Chittagong Chemical Complex Vs. The Chairman, Labour Court and another, 46 DLR (AD) (1994) 182

Case No: Civil Appeal No. 66 of 1990

Judge: MH Rahman ,

Court: Appellate Division ,,

Advocate: Mr. Md. Aftab Hossain,Mr. Md. Khalilur Rahman,,

Citation: 46 DLR (AD) (1994) 182

Case Year: 1994

Appellant: Chittagong Chemical Complex

Respondent: Chairman, Labour Court

Subject: Ex-parte Decree, Labour Law,

Delivery Date: 1993-11-30

Supreme Court
Appellate Division
Shahabuddin Ahmed, CJ.
MH Rahman, J.
ATM Afzal, J.
Mustafa Kamal, J.
Latifur Rahman J.
Chittagong Chemical Complex
The Chairman, Labour Court and another
November 30th, 1993.
Constitution of Bangladesh, 1972
Article 102
Before passing a judgment ex parte the Labour Court ought to have examined the employee’s papers to see whether his case was proved. The judgment having not shown this irreducible minimum of care is declared to have been passed without lawful authority. …. (4&8)
Lawyers Involved:
Khalilur Rahman, Advocate, instructed by Sharifuddin Chaklader, Advocate-on-Record-For the Appellant.
Md. Aftab Hossain, Advocate-on-Record-For the Respondent No. 2.
Not represented- The Respondent No. 1.
Civil Appeal No. 66 of 1990.
MH Rahman J.
This Appeal, at the instance of the Chittagong Chemical Complex, the employer, is directed against an order of the High Court Division summarily rejecting Writ Petition No. 118 of 1989 and refusing to interfere with the ex parte judgment and order of the Labour Court, Chittagong, passed in Complaint Case No. 193 of 1986, re-instating Respondent No. 2 in service.
2. Respondent No. 2, a Senior Accounts Clerk under the appellant, was dismissed from service on the ground of misconduct. He challenged the order of dismissal before the Labour Court, Chittagong, by a Complaint Petition, Case No. 193 of 1986, on the grounds that no proper enquiry was held and no opportunity was given him to defend himself. The Appellant filed a written objection stating that the worker had been convicted of a criminal offence by a Court and, as such, no show cause notice or enquiry for his dismissal was required; however, in his case, all opportunities were given to him for defending himself. On the date of hearing, April 27, 1988, the employer was absent and the Labour Court allowed the Complaint case ex parte, set aside the order of dismissal and ordered reinstatement with back wages. The appellant filed an application under Order 9, rule 13 of the Civil Procedure Code for setting aside the ex parte order, but this application was also dismissed for default. Thereafter, the appellant filed the Writ Petition contending, inter alia, that when conviction of the worker by a court was the ground for his dismissal and when this fact was known to the Labour Court, the latter seriously erred in law in reinstating the worker in service.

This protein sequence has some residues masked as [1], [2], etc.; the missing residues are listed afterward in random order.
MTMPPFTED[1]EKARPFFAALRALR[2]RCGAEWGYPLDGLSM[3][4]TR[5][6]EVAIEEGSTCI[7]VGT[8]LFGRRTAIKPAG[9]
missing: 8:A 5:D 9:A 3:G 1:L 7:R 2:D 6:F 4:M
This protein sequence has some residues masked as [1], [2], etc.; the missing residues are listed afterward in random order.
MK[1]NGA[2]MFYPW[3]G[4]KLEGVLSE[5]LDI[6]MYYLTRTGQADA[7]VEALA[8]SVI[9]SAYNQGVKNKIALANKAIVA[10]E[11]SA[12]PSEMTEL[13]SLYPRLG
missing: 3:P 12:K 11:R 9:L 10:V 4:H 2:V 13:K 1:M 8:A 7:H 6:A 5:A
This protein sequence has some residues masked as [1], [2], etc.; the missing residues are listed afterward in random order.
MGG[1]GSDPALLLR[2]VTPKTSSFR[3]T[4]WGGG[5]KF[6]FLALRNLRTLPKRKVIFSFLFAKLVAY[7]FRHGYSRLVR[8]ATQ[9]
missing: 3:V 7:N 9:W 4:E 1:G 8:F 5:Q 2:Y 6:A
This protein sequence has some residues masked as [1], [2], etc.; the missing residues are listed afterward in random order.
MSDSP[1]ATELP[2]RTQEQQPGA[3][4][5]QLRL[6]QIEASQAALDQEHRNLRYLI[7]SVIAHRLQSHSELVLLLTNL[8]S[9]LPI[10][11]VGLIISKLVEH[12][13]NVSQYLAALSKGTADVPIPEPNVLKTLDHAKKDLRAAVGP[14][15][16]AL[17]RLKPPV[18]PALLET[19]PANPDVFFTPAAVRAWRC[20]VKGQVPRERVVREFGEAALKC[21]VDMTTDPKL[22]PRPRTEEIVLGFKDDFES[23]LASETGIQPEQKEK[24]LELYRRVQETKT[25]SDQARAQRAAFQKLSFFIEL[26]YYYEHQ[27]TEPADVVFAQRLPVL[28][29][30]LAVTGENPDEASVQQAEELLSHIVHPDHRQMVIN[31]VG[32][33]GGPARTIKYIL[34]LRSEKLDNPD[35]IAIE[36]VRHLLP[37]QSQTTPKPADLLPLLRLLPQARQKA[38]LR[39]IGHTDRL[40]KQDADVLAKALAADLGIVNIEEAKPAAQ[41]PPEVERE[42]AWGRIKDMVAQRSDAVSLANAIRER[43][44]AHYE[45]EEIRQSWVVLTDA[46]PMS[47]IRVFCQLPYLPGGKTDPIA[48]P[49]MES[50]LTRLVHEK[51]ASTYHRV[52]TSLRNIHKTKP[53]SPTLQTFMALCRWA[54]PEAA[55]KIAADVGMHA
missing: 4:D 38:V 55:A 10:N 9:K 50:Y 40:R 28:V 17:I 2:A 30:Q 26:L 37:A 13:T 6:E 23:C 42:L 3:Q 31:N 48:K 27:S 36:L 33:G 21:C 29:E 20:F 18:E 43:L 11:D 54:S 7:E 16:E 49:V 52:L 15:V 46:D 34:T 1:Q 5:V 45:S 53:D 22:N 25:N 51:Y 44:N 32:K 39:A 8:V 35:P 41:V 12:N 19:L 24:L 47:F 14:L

3. While dismissing the Writ Petition summarily, the learned Judges of the High Court Division observed:
"It is true that a worker, convicted in a criminal case for an offence, may be dismissed without prior notice as provided in section 17(1) (a) of the Employment of Labour (Standing Orders) Act, but unless the matter is pressed before the Labour Court, it may not consider thee case of the second party in ex parte proceedings. It appears from the impugned order that in the absence of Second Party‑Petitioner, the Labour Court took up the case for hearing ex parte and after hearing the First Party and after perusing the papers produced by him, found that the case of the First Party was proved and accordingly gave the impugned decision. Even if some materials are not considered by the Labour Court, it may be an illegality or irregularity but it cannot be a ground for interfering with the decision under Article 102 of the Constitution as it cannot be said to have been done without lawful authority".
4. The above views of the High Court Division cannot be sustained. Before passing a judgment ex parte, in absence of the Second Party, the employer, the Labour Court ought to have examined at least the employee's papers to see whether the case was proved. This is the irreducible minimum of care an adjudicating body is required to take before deciding any matter.
5. The appellant contends that from a mere perusal of the employee's papers particularly Ext. 7, Ext. 1(Ka) and Ext. 4, produced before it, the Labour Court would have found that the employee had no case.
6. The three exhibits before the Labour Court were annexed to the appellant's Writ Petition and marked as Annexures C, D and F respectively. Ext. 7, the judgment dated August 13, 1984, of the Divisional Judge, Chittagong, in Special Case No. 233 of 1984 shows, that the employee was acquitted of the charge under section 409 of the Penal Code, but he was convicted under section 5(2) of Act II of 1947 and sentenced to a fine of Taka 500.00, in default, to suffer rigorous imprisonment for one month. Ext. 1 (Ka) is the employer's show cause, for the second time, of September 13, 1984, asking the employee to explain how his service could be retained after his conviction. Ext. 4 is the order of dismissal, dated October 20, 1986, which again referred to the employee's conviction in the above noted case.
7. In view of the employee's own papers and particularly, after noting the provisions of law in section 17(1)(a) of the Employment of Labour (Standing Orders) Act, 1965, the learned Judges of the High Court Division ought to have struck down the judgment of the Labour Court for non ­consideration of the evidence on record.
8. In the result, the Appeal is allowed. The judgment and order dated February 27, 1988, of the Labour Court, Chittagong, passed in Complaint Case No. 193 of 1986, is declared to have been passed without any lawful authority and it is of no legal effect. No costs.